Writing is hard work.
It doesn’t matter if you’re working on a novel, a short story or an article–if you want to write great material, there are always elements on which you can’t compromise.
Think of the last time you cracked the cover of a book and were appalled by the poor quality of the writing. What factors caused you, as the reader, to see the writing as lazy?
How can you avoid the same pitfalls in your own work?
Here are some common ways in which you might be falling into lazy habits:
Cliches and Idioms
A cliche is an expression that has become so overused, it’s lost its novelty. An idiom is a commonly used expression that has a literal meaning different from its intended meaning.
Cliches and idioms are so commonplace, they tend to hold very little power. They are the lazy writer’s way out of having to think of a better way to say something.
For example, which of the following statements is more evocative?
- She was nervous about driving because she was as blind as a bat.
- She polished her glasses on her sleeve a second time, and gripped the steering wheel tighter.
Both statements present adequate information, but the first statement uses a cliche to do it and the second (stronger) statement does not.
The worst kind of characters are those who are nothing more than one-dimensional stereotypes. You know the kind: the bleached-blonde bimbo; the handsome jock; the fat-but-smart girl.
Stereotypes arise from erroneous ideas about particular types of people. In truth, there aren’t ‘types’ of people so much as there are individuals who sometimes share similar tastes, styles, motivations, and beliefs. To create a character based on a stereotype is the lazy way out of effective characterization.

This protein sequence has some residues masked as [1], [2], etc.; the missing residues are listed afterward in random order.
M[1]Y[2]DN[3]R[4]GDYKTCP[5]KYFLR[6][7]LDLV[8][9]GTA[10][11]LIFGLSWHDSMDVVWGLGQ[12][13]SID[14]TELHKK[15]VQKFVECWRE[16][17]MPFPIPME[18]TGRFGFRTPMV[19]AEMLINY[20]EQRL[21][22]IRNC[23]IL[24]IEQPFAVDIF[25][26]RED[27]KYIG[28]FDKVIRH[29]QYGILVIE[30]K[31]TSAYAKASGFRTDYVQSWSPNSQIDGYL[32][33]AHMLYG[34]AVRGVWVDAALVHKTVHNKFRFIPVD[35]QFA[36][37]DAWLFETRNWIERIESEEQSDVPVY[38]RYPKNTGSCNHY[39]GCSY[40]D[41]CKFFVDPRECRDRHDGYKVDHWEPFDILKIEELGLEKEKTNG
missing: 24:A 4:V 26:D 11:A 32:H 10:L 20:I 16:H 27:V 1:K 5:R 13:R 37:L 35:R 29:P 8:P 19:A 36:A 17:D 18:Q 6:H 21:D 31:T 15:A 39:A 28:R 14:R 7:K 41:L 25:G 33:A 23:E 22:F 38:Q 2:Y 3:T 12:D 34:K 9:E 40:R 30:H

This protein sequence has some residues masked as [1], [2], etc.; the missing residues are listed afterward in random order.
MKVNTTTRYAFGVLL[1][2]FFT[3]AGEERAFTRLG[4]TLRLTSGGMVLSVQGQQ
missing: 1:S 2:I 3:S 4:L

For example, your story might feature a high school cheerleader. While it might be tempting to make her blonde, ask yourself why she’s blonde.
- Does she dye her hair because she feels pressure from her friends to fit in?
- Is she a natural blonde, and does that fact give her a sense of power or entitlement?
Real people have real motivations for the things they think, say and do. Life-like characters are the same.
Note: The same rules apply to non-fiction books and articles. Whenever you’re writing about a person, you still need to communicate to your reader what makes your subject unique, and what motivates them.
This is my biggest pet peeve of all.
If there’s one thing I can’t stand, it’s prose that seems to have been plunked down on the page with no thought of its clarity, rhythm or general effectiveness. Yet, many books are published (just check out your local library) in spite of poor writing.
It’s difficult to say what exactly makes prose ‘clunky,’ except perhaps that we can define it as a lack of fluidity. The words just don’t sound right. You get the sense you’re reading a first draft.
One specific thing I dislike is unnecessary telling instead of showing. This is a form of clunky writing because it gives little or no thought to better ways of expressing key information.
- His father was a rough sort of man who never had anything nice to say.
- “Why couldn’t you be more like your brother?” His father’s familiar words stung as much as ever.
Which of these examples is showing, and which is simply telling?
Clunky prose is forgivable in a first draft, but not in your final copy. Even if you can manage to get yourself published without polishing your language, do you really want to?